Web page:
For me, Spain is an easy country to live and work in. As with anywhere, receiving support when you first arrive is beneficial, but after that, it’s relatively simple to navigate and find your way around the Spanish lifestyle. ♥ Stuart | StuartFahy.com
Three years into teaching in South Korea, I can honestly say I had no idea what I was getting into when I decided to teach English abroad.
Working in the countryside, I got stared at a lot, and when I arrived there was a huge language barrier. Even with these challenges, it was an amazing experience because of my adorable students, a great salary, and really safe surroundings (an underrated consideration).
It’s also possible to visit any city on the mainland of Korea for a weekend trip, so it’s been really easy to thoroughly explore my adopted country.
Every teaching situation is a little different, but public school English teachers have an average of 4 to 5 teaching hours per day and stay in their office the rest of their 40-hour work week, free to do as they please.
Friends have taken up language study, knitting & Netflix, and blogging (like myself). I’ve also kept a budget for the entire three years I’ve lived here. Excluding any travel, if you move to the Korean countryside, you could get by on as little as $500USD per month because rent is included in most every contract. You could also splurge and live your best life for about $1000USD a month.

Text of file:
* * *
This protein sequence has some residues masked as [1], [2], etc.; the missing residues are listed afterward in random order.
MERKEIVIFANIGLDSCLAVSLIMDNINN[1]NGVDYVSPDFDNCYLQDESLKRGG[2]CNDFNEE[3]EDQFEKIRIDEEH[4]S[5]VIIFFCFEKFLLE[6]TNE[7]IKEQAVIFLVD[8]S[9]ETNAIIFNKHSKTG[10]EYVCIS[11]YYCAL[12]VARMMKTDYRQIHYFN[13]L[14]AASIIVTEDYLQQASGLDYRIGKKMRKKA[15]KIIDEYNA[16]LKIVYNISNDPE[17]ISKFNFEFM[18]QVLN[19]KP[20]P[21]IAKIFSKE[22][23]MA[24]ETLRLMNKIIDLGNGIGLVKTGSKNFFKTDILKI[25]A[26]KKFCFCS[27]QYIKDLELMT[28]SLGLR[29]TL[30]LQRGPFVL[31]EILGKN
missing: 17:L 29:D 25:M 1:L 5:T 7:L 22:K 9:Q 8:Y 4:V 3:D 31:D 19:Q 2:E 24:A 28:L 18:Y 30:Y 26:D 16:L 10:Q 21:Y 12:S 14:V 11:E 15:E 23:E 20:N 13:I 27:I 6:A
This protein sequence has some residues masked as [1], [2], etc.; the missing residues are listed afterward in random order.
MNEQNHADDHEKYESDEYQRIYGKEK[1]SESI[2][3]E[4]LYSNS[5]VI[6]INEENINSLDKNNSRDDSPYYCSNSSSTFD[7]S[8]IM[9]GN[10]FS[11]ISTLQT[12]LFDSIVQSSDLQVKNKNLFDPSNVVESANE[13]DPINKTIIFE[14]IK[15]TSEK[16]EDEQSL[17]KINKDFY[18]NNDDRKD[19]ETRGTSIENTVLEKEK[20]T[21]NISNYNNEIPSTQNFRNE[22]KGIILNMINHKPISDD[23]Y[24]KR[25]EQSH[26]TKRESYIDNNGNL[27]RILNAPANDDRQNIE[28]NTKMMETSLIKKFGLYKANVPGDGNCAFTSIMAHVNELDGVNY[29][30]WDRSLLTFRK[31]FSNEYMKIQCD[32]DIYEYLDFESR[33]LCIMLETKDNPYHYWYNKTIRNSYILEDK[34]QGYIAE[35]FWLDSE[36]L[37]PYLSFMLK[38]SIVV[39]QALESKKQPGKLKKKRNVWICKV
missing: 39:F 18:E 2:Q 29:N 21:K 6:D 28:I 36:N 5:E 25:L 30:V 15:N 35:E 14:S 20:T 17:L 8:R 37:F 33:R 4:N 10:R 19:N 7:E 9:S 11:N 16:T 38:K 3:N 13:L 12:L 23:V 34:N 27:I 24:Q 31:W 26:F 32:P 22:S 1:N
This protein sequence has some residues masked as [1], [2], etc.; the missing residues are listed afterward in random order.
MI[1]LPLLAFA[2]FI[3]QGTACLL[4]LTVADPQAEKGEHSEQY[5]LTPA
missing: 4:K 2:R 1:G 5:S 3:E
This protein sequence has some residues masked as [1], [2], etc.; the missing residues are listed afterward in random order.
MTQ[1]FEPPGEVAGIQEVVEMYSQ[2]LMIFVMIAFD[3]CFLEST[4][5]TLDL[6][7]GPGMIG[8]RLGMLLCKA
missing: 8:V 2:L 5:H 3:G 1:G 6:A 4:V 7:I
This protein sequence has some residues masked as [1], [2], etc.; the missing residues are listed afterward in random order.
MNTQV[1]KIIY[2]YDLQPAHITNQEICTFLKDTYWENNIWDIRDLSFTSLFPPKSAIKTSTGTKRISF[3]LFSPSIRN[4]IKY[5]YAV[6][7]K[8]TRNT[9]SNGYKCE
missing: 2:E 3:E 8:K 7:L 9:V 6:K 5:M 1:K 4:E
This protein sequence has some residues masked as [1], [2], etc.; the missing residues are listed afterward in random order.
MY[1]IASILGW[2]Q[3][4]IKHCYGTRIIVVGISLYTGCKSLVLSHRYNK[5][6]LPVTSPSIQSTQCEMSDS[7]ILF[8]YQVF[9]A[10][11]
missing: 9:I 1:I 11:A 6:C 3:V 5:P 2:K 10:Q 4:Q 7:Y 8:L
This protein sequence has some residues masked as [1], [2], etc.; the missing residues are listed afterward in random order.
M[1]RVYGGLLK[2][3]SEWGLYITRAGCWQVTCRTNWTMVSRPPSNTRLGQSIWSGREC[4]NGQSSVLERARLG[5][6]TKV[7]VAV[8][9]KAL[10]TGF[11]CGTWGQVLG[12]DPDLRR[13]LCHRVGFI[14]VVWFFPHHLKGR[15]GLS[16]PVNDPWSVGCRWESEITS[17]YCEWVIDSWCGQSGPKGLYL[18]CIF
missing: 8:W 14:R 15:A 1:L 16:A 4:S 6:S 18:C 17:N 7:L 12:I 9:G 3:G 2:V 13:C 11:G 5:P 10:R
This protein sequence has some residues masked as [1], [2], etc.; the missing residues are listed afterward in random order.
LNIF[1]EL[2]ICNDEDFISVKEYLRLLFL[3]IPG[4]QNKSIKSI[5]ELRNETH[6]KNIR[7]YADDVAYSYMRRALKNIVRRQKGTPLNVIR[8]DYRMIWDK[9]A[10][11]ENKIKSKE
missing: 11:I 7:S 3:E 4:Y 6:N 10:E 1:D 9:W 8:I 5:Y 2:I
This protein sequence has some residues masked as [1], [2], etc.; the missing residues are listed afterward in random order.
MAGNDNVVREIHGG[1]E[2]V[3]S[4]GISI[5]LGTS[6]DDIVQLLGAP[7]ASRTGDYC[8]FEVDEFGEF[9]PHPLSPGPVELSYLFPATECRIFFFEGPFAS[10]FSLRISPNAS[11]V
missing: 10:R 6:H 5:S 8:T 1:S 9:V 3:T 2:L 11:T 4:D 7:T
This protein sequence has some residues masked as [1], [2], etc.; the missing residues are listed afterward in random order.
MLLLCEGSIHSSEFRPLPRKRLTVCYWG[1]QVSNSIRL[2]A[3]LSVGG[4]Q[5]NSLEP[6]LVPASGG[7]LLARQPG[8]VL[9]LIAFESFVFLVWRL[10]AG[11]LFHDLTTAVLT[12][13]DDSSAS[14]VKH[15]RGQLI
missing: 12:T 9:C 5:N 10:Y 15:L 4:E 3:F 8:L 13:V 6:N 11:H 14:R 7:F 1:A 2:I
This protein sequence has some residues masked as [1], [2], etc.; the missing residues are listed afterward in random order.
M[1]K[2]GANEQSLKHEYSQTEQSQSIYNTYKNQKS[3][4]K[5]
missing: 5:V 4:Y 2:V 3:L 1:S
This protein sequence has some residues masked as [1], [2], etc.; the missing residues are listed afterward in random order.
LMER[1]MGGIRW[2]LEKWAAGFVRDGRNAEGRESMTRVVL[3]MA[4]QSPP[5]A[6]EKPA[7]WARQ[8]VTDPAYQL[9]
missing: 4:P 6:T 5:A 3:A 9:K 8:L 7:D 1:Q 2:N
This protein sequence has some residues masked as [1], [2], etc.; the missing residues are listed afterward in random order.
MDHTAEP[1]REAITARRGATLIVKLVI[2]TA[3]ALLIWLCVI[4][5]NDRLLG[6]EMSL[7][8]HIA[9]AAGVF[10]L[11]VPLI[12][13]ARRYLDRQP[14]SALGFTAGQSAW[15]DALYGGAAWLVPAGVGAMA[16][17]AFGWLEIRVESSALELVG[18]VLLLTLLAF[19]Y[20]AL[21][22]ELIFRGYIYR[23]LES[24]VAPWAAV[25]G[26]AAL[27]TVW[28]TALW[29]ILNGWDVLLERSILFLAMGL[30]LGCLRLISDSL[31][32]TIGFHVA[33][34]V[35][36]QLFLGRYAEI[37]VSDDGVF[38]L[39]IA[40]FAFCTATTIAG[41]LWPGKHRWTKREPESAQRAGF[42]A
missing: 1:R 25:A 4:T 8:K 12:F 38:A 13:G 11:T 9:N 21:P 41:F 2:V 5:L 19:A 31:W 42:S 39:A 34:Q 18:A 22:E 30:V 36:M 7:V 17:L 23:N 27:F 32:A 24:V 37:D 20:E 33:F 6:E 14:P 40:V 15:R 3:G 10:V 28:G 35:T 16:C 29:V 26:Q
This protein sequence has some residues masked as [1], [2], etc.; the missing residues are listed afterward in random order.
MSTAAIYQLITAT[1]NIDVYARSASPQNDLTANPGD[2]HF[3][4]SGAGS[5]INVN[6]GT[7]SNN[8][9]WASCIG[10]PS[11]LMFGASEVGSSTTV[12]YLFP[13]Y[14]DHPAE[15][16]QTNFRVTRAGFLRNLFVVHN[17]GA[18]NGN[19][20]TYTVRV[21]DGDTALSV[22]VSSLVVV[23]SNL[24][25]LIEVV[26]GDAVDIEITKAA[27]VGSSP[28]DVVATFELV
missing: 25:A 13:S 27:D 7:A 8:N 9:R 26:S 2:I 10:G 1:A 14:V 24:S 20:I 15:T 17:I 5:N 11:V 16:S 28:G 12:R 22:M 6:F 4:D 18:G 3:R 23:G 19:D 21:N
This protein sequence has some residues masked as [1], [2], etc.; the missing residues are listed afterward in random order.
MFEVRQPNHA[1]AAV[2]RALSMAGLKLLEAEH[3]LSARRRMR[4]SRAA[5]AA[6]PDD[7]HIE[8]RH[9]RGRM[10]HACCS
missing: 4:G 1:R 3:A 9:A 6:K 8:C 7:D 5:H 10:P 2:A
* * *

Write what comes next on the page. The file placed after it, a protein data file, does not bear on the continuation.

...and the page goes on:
In the end, this means that with little effort you can save over half your salary, plus the ~$4500USD in bonuses for each year you work as an English teacher in Korea. I loved teaching English in Korea and definitely recommend it to everyone as a great way to make a lot of money and explore this beautiful country.
Teaching English Abroad is one of the best ways to intimately get to know a country more than if you were just visiting on a vacation. After the initial culture shock that is likely to happen, you’ll start to understand local traditions and culture. Eventually, it will start to feel like home.
It’s a challenging experience that will allow you to grow and get to know yourself and what you’re capable of doing. Also, depending on the country you choose, it can also be quite lucrative.
Whether your goal is to be immersed in the country to learn the language, make money or just experience a different way of life abroad, teaching English in another country is an excellent choice to accomplish these things.
I hope this has helped you see that there are many places other than Asia where you can teach English and has opened your eyes to the literal world of possibilities!
Would you ever teach English abroad? Where would you want to go? Let me know in the comments below!